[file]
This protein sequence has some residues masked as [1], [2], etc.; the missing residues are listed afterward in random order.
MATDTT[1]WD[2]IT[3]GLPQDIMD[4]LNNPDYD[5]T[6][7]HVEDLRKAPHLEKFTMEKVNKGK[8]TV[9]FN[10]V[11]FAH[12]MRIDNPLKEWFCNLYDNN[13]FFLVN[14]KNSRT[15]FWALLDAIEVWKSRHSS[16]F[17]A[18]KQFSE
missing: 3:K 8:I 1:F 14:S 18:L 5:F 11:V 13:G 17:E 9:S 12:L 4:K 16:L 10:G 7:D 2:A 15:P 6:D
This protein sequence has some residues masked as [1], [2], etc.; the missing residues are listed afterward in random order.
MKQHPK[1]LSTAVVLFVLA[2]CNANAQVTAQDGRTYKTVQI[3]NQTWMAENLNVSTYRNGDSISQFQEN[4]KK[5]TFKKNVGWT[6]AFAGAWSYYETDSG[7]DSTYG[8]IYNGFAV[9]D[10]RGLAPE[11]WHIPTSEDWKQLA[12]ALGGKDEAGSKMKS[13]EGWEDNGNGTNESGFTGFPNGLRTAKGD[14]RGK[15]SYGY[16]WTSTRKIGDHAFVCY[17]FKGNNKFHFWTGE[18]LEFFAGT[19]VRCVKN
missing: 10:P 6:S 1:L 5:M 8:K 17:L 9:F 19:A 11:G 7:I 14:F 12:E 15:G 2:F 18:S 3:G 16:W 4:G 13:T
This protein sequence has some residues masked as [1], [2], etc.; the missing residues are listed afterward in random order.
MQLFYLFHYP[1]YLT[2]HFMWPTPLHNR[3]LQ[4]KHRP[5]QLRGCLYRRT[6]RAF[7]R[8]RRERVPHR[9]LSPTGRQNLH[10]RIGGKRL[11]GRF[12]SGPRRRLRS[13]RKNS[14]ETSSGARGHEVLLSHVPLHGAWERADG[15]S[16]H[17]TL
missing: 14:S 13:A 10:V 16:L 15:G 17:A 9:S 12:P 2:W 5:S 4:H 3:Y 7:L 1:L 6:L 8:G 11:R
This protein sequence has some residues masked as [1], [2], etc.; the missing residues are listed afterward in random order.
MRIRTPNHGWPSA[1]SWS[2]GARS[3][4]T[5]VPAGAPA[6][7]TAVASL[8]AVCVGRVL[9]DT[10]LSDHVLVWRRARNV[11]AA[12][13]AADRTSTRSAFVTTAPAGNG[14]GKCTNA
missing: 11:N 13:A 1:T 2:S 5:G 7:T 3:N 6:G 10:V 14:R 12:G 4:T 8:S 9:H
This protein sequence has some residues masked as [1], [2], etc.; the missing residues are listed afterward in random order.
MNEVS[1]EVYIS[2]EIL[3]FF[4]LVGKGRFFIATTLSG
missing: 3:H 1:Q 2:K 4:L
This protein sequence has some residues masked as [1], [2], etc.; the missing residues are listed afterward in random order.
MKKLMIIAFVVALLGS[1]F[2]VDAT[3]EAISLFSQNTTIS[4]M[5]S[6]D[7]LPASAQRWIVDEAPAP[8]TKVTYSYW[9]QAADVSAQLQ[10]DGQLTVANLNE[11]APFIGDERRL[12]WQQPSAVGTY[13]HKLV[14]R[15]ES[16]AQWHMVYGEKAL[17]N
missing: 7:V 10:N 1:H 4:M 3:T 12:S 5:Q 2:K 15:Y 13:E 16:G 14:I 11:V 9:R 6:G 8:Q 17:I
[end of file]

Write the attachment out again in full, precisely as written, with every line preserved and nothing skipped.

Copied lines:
This protein sequence has some residues masked as [1], [2], etc.; the missing residues are listed afterward in random order.
MATDTT[1]WD[2]IT[3]GLPQDIMD[4]LNNPDYD[5]T[6][7]HVEDLRKAPHLEKFTMEKVNKGK[8]TV[9]FN[10]V[11]FAH[12]MRIDNPLKEWFCNLYDNN[13]FFLVN[14]KNSRT[15]FWALLDAIEVWKSRHSS[16]F[17]A[18]KQFSE
missing: 3:K 8:I 1:F 14:S 18:L 5:F 11:V 13:G 17:E 9:S 12:L 4:K 16:L 10:G 7:D 2:A 15:P 6:D
This protein sequence has some residues masked as [1], [2], etc.; the missing residues are listed afterward in random order.
MKQHPK[1]LSTAVVLFVLA[2]CNANAQVTAQDGRTYKTVQI[3]NQTWMAENLNVSTYRNGDSISQFQEN[4]KK[5]TFKKNVGWT[6]AFAGAWSYYETDSG[7]DSTYG[8]IYNGFAV[9]D[10]RGLAPE[11]WHIPTSEDWKQLA[12]ALGGKDEAGSKMKS[13]EGWEDNGNGTNESGFTGFPNGLRTAKGD[14]RGK[15]SYGY[16]WTSTRKIGDHAFVCY[17]FKGNNKFHFWTGE[18]LEFFAGT[19]VRCVKN
missing: 10:P 6:S 1:L 5:M 8:K 17:L 9:F 19:A 11:G 7:I 14:F 12:E 15:G 2:F 18:S 3:G 16:W 4:G 13:T
This protein sequence has some residues masked as [1], [2], etc.; the missing residues are listed afterward in random order.
MQLFYLFHYP[1]YLT[2]HFMWPTPLHNR[3]LQ[4]KHRP[5]QLRGCLYRRT[6]RAF[7]R[8]RRERVPHR[9]LSPTGRQNLH[10]RIGGKRL[11]GRF[12]SGPRRRLRS[13]RKNS[14]ETSSGARGHEVLLSHVPLHGAWERADG[15]S[16]H[17]TL
missing: 14:S 13:A 10:V 16:L 15:G 17:A 9:S 12:P 2:W 5:S 4:H 3:Y 7:L 1:L 6:L 8:G 11:R
This protein sequence has some residues masked as [1], [2], etc.; the missing residues are listed afterward in random order.
MRIRTPNHGWPSA[1]SWS[2]GARS[3][4]T[5]VPAGAPA[6][7]TAVASL[8]AVCVGRVL[9]DT[10]LSDHVLVWRRARNV[11]AA[12][13]AADRTSTRSAFVTTAPAGNG[14]GKCTNA
missing: 11:N 13:A 1:T 2:S 5:G 7:T 3:N 6:G 10:V 14:R 12:G 4:T 8:S 9:H
This protein sequence has some residues masked as [1], [2], etc.; the missing residues are listed afterward in random order.
MNEVS[1]EVYIS[2]EIL[3]FF[4]LVGKGRFFIATTLSG
missing: 3:H 1:Q 2:K 4:L
This protein sequence has some residues masked as [1], [2], etc.; the missing residues are listed afterward in random order.
MKKLMIIAFVVALLGS[1]F[2]VDAT[3]EAISLFSQNTTIS[4]M[5]S[6]D[7]LPASAQRWIVDEAPAP[8]TKVTYSYW[9]QAADVSAQLQ[10]DGQLTVANLNE[11]APFIGDERRL[12]WQQPSAVGTY[13]HKLV[14]R[15]ES[16]AQWHMVYGEKAL[17]N
missing: 7:V 10:N 1:H 4:M 3:T 12:S 5:Q 2:K 15:Y 13:E 16:G 14:I 11:V 9:R 6:G 8:Q 17:I